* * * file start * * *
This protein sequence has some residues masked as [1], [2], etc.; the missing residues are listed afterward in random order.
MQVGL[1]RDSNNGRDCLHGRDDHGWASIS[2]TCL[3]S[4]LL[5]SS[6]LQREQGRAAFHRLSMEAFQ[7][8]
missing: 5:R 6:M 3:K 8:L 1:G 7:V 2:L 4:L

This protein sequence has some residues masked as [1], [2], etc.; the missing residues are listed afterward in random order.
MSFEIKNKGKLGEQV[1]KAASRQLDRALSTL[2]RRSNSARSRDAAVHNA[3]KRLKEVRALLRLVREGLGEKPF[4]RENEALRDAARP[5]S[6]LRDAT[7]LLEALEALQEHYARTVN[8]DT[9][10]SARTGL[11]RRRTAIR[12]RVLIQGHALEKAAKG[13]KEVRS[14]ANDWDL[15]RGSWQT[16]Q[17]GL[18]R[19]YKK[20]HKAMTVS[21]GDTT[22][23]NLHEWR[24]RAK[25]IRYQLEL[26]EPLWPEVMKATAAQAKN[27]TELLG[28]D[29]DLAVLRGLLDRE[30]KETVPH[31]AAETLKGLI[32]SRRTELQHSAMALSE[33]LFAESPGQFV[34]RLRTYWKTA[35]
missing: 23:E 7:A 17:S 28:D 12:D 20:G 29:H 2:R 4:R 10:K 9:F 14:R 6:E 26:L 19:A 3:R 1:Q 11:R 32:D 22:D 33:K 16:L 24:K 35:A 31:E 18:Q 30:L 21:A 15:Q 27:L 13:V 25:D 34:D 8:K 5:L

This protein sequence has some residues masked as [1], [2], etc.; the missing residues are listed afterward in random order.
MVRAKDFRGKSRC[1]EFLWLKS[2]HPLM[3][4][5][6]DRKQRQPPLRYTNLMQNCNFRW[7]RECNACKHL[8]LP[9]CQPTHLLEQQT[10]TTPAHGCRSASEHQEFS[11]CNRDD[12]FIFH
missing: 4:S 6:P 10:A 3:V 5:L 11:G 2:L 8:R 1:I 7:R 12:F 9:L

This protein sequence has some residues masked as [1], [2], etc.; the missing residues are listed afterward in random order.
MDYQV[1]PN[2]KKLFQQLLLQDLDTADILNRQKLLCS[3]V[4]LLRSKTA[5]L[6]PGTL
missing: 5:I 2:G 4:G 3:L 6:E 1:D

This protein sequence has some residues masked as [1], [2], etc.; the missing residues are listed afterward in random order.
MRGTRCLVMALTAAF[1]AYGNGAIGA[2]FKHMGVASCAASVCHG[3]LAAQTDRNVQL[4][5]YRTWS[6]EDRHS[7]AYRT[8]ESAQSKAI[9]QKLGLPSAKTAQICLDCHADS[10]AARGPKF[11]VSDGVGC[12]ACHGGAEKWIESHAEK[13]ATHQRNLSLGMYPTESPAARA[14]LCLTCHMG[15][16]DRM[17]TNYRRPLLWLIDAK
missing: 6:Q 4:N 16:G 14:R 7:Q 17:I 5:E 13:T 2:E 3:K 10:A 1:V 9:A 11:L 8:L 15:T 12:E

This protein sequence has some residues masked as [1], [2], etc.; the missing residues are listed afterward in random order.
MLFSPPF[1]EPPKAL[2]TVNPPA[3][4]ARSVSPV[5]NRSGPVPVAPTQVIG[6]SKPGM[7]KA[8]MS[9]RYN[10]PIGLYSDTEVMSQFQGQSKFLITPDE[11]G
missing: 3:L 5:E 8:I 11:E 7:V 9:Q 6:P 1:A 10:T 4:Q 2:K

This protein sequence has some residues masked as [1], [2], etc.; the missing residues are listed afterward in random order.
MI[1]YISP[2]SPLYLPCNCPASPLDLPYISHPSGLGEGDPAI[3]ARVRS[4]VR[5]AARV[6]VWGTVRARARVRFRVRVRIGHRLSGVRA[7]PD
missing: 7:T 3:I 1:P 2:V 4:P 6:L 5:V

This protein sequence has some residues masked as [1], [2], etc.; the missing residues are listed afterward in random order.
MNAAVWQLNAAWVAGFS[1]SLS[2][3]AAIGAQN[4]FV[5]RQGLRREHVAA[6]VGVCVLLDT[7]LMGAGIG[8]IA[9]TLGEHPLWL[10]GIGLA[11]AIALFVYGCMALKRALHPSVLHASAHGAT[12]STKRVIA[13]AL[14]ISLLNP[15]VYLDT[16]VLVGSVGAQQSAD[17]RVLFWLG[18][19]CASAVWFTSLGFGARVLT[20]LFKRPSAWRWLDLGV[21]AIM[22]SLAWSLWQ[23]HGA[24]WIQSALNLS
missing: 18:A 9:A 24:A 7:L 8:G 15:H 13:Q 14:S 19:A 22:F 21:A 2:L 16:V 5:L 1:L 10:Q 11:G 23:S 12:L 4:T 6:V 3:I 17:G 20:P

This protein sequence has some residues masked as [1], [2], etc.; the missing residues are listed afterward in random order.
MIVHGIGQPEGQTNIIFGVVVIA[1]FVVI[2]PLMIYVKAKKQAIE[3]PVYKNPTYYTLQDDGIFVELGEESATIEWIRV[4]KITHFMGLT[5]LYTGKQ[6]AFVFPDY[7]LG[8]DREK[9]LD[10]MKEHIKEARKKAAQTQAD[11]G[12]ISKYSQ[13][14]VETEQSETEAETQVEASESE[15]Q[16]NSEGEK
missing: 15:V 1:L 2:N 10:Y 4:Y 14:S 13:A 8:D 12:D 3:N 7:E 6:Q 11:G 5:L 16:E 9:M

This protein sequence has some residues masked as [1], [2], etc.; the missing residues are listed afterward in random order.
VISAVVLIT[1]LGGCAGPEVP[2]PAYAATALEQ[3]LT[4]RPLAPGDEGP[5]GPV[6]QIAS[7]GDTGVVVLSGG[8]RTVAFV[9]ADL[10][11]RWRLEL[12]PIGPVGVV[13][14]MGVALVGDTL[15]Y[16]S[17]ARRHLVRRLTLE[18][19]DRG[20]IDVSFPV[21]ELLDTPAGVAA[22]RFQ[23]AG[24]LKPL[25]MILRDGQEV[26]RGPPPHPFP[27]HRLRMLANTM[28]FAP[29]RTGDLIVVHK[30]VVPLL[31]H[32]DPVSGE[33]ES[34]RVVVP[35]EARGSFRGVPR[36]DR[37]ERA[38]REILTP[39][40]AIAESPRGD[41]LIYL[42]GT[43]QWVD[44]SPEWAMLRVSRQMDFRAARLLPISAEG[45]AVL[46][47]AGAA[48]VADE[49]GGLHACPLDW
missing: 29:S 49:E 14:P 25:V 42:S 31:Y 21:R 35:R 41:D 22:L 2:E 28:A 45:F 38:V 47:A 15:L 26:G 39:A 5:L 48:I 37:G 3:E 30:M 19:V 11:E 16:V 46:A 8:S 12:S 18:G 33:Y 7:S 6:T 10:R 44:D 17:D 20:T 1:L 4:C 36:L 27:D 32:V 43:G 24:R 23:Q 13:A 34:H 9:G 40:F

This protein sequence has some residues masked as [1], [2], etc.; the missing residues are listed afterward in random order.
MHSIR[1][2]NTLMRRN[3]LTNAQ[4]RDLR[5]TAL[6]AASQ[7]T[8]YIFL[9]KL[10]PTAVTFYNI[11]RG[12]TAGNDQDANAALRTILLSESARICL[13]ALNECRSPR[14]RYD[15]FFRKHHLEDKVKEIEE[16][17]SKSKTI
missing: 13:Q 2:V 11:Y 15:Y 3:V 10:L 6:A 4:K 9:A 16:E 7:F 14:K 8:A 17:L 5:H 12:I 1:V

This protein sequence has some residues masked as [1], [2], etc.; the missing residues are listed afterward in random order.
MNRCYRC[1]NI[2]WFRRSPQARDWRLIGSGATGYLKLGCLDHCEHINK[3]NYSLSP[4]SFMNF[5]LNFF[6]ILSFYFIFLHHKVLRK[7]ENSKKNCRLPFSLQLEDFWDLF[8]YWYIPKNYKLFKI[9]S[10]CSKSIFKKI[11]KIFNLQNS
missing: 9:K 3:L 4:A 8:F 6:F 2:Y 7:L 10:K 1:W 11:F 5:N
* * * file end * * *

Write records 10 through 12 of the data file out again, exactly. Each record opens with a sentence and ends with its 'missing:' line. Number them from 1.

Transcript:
This protein sequence has some residues masked as [1], [2], etc.; the missing residues are listed afterward in random order.
VISAVVLIT[1]LGGCAGPEVP[2]PAYAATALEQ[3]LT[4]RPLAPGDEGP[5]GPV[6]QIAS[7]GDTGVVVLSGG[8]RTVAFV[9]ADL[10][11]RWRLEL[12]PIGPVGVV[13][14]MGVALVGDTL[15]Y[16]S[17]ARRHLVRRLTLE[18][19]DRG[20]IDVSFPV[21]ELLDTPAGVAA[22]RFQ[23]AG[24]LKPL[25]MILRDGQEV[26]RGPPPHPFP[27]HRLRMLANTM[28]FAP[29]RTGDLIVVHK[30]VVPLL[31]H[32]DPVSGE[33]ES[34]RVVVP[35]EARGSFRGVPR[36]DR[37]ERA[38]REILTP[39][40]AIAESPRGD[41]LIYL[42]GT[43]QWVD[44]SPEWAMLRVSRQMDFRAARLLPISAEG[45]AVL[46][47]AGAA[48]VADE[49]GGLHACPLDW
missing: 29:S 49:E 14:P 25:V 42:S 31:Y 21:R 35:R 41:D 22:L 2:E 28:A 45:F 38:V 47:A 15:L 26:G 39:A 5:L 48:I 37:G 3:E 30:M 19:V 11:E 16:V 46:A 8:S 12:S 18:G 33:Y 7:S 6:T 10:R 44:D 17:D 20:T 1:L 4:C 36:L 27:D 32:V 43:G 24:R 23:Q 13:A 34:H 9:G 40:F

This protein sequence has some residues masked as [1], [2], etc.; the missing residues are listed afterward in random order.
MHSIR[1][2]NTLMRRN[3]LTNAQ[4]RDLR[5]TAL[6]AASQ[7]T[8]YIFL[9]KL[10]PTAVTFYNI[11]RG[12]TAGNDQDANAALRTILLSESARICL[13]ALNECRSPR[14]RYD[15]FFRKHHLEDKVKEIEE[16][17]SKSKTI
missing: 13:Q 2:V 11:Y 15:Y 3:V 10:L 6:A 4:K 9:A 16:E 7:F 14:K 8:A 17:L 5:H 12:I 1:V

This protein sequence has some residues masked as [1], [2], etc.; the missing residues are listed afterward in random order.
MNRCYRC[1]NI[2]WFRRSPQARDWRLIGSGATGYLKLGCLDHCEHINK[3]NYSLSP[4]SFMNF[5]LNFF[6]ILSFYFIFLHHKVLRK[7]ENSKKNCRLPFSLQLEDFWDLF[8]YWYIPKNYKLFKI[9]S[10]CSKSIFKKI[11]KIFNLQNS
missing: 9:K 3:L 4:A 8:F 6:F 2:Y 7:L 10:K 1:W 11:F 5:N